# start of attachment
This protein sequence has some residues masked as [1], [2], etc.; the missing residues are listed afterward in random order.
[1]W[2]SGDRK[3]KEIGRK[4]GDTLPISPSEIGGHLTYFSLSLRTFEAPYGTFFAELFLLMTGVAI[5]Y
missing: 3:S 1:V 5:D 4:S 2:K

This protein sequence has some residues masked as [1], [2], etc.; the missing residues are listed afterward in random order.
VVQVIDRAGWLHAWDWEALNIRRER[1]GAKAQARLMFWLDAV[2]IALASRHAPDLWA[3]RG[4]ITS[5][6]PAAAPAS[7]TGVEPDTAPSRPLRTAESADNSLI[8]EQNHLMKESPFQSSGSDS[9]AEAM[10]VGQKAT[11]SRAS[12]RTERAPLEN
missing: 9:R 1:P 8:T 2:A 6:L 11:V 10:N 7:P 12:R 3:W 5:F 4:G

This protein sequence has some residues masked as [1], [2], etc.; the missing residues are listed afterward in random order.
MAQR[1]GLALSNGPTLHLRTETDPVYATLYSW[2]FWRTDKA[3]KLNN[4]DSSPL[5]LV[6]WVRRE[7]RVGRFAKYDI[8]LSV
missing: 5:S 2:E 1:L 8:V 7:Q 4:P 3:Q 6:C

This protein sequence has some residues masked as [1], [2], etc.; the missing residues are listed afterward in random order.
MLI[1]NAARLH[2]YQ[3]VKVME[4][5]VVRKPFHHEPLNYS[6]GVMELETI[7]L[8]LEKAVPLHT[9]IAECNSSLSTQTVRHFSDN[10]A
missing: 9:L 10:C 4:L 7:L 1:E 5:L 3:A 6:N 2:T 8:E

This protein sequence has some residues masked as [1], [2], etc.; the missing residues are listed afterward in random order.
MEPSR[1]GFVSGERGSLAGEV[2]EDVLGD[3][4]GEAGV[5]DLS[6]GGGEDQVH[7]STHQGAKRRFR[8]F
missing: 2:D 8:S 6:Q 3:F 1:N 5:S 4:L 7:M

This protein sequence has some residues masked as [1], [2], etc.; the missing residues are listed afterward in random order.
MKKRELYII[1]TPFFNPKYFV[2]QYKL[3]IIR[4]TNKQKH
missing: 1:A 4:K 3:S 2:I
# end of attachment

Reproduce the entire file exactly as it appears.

This protein sequence has some residues masked as [1], [2], etc.; the missing residues are listed afterward in random order.
[1]W[2]SGDRK[3]KEIGRK[4]GDTLPISPSEIGGHLTYFSLSLRTFEAPYGTFFAELFLLMTGVAI[5]Y
missing: 3:S 1:V 5:D 4:S 2:K

This protein sequence has some residues masked as [1], [2], etc.; the missing residues are listed afterward in random order.
VVQVIDRAGWLHAWDWEALNIRRER[1]GAKAQARLMFWLDAV[2]IALASRHAPDLWA[3]RG[4]ITS[5][6]PAAAPAS[7]TGVEPDTAPSRPLRTAESADNSLI[8]EQNHLMKESPFQSSGSDS[9]AEAM[10]VGQKAT[11]SRAS[12]RTERAPLEN
missing: 9:R 1:P 8:T 2:A 6:L 11:V 10:N 7:P 12:R 3:W 5:F 4:G

This protein sequence has some residues masked as [1], [2], etc.; the missing residues are listed afterward in random order.
MAQR[1]GLALSNGPTLHLRTETDPVYATLYSW[2]FWRTDKA[3]KLNN[4]DSSPL[5]LV[6]WVRRE[7]RVGRFAKYDI[8]LSV
missing: 5:S 2:E 1:L 8:V 7:Q 4:P 3:Q 6:C

This protein sequence has some residues masked as [1], [2], etc.; the missing residues are listed afterward in random order.
MLI[1]NAARLH[2]YQ[3]VKVME[4][5]VVRKPFHHEPLNYS[6]GVMELETI[7]L[8]LEKAVPLHT[9]IAECNSSLSTQTVRHFSDN[10]A
missing: 9:L 10:C 4:L 7:L 1:E 5:L 3:A 6:N 2:T 8:E

This protein sequence has some residues masked as [1], [2], etc.; the missing residues are listed afterward in random order.
MEPSR[1]GFVSGERGSLAGEV[2]EDVLGD[3][4]GEAGV[5]DLS[6]GGGEDQVH[7]STHQGAKRRFR[8]F
missing: 2:D 8:S 6:Q 3:F 1:N 5:S 4:L 7:M

This protein sequence has some residues masked as [1], [2], etc.; the missing residues are listed afterward in random order.
MKKRELYII[1]TPFFNPKYFV[2]QYKL[3]IIR[4]TNKQKH
missing: 1:A 4:K 3:S 2:I